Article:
Traditional Republicans Feel Unwelcome in Trump’s GOP

Supporters wait for the arrival of Nikki Haley during a campaign rally on February 27, 2024, at the Wings over the Rockies Exploration of Flight Museum in Centennial, Colorado. (Photo by JASON CONNOLLY/AFP via Getty Images)

CHARLESTON, South Carolina—Mike and Kim Brantley are regular Republican voters who pulled the lever for Donald Trump in the last election. They no longer feel welcome in a GOP coalition shaped by the former president and dominated by the newer, populist voters Trump has attracted to the party since 2015.

Trump’s provocative behavior undoubtedly contributed to their backing of Nikki Haley in the Republican presidential primary. “He never changed,” Kim Brantley told The Dispatch while attending a campaign rally for the former South Carolina governor and ex-U.S. ambassador to the United Nations in Moncks Corner, roughly 30 miles northwest of Charleston. “If he just humbled himself to the office of the presidency, we might be in a different place.” But there is a broader issue motivating their abandonment of Trump that transcends the former president and threatens to fragment the GOP, not only this year but far into the future. 

Many traditional Republican voters like the Brantleys, who have supported GOP candidates for years, are backing the longshot Haley instead of returning to Trump because they feel abandoned by the former president. Even more than that, these Ronald Reagan-era Republicans say the voters fueling Trump’s staying power inside the party are treating them with contempt and want them out.

“I don’t like being told that if I don’t believe a certain way, that I’m not a Republican,” Mike Brantley, a 56-year-old Army veteran, said Friday. The Brantleys are residents of Staten Island, a New York City borough where Trump remains popular, and were in South Carolina visiting family. They attended the Haley rally partly to encourage her to keep running even after the former president secures the 1,215 convention delegates he needs to become the presumptive Republican nominee. “I think she’s probably going to be independent at some point,” Mike Brantley said with a sense of hope in his voice.

Down the homestretch of the South Carolina campaign, The Dispatch spoke with several other voters who expressed similar feelings, many of which can best be described as the early stages of political homelessness. And this is not simply because they prefer not to vote for Trump, who turns 78 in June—and can’t imagine backing President Joe Biden, 81. Critically, it’s because they do not believe that Trump supporters generally are willing to tolerate them—or their views on fiscal, social, and foreign policy issues.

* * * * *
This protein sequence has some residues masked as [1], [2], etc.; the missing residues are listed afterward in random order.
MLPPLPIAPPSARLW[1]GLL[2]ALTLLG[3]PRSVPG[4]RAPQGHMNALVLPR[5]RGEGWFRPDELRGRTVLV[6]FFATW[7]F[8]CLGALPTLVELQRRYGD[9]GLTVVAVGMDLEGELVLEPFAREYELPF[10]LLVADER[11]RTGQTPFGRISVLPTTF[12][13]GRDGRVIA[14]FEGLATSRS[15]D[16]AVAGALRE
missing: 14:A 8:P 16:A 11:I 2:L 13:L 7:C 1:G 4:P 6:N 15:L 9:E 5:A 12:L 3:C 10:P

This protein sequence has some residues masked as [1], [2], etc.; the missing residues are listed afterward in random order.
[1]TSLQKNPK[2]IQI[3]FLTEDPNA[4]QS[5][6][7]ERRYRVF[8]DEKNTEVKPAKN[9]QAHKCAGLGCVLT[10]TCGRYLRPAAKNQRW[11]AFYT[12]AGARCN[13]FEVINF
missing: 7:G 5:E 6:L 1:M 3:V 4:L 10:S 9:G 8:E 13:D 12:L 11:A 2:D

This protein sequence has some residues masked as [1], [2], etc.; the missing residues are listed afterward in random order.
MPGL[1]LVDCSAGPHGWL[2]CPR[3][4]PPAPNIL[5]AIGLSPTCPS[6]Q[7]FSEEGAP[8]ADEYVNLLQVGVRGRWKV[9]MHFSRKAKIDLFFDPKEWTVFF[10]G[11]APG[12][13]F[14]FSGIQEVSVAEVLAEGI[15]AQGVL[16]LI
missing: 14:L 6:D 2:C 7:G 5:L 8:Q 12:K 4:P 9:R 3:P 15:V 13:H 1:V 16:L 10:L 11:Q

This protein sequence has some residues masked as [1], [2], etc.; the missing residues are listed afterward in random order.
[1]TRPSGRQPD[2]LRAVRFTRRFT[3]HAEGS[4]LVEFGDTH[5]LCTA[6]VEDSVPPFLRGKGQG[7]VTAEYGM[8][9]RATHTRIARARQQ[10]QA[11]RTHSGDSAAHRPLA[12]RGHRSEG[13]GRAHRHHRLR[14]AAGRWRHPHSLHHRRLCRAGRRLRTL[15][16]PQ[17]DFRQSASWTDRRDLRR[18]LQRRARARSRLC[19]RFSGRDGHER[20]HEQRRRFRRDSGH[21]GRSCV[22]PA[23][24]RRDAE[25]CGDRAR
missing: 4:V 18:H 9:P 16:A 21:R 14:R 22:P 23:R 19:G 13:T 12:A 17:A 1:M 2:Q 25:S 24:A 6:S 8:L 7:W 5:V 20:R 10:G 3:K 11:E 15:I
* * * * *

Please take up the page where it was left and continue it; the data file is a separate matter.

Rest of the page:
Exhibit A, as far as they are concerned, was Trump’s vow issued just after the January 23 New Hampshire primary that any contributor to the Haley campaign would be “permanently barred from the MAGA camp. … We don’t want them and we won’t accept them.” 

Message received. “Unfortunately, the MAGA people are not going to welcome us and they’re not going to like us,” said retiree Debbie Buck, who voted for Trump twice but now supports Haley and attended her final South Carolina rally in Mount Pleasant.

Becky Martin, a retiree who described herself as an undecided voter in the South Carolina primary, spoke fondly of Trump’s presidency and described him in mostly positive terms. But she was doubtful these two factions—traditional, Reagan-era Republicans and Trump-era “MAGA” Republicans—would be able to coexist under the same banner for long. “I don’t think it’s impossible. But I think it’s very difficult,” she said while attending the Haley rally in Moncks Corner. “They have such different beliefs and views on things.”

Despite warning signs for Trump posed by disaffected Republicans ahead of an expected general election rematch with Biden, it’s unclear just how much trouble he is in as he mounts his third consecutive White House bid. Trump has narrowly led Biden in RealClearPoliticsnational polling average for several months; his advantage currently sits at 47 percent to 45 percent. His lead in some surveys of the key battleground states likely to decide the November 5 contest—like Georgia, Michigan, and Pennsylvania—is often more pronounced.

Meanwhile, Trump is on track to wrap up the Republican nomination as early as mid-March. He easily defeated Haley, 52, in the first five caucuses and primaries, racking up a 20-point win on Saturday in South Carolina, where the state’s Republican establishment spurned its former twice-elected governor and marched in lockstep behind the 45th president. Trump, who trounced Haley in Michigan on Tuesday, is likely to perform well in primaries and caucuses this weekend, and, crucially, win big in next week’s lineup of “Super Tuesday” nominating contests across 16 states.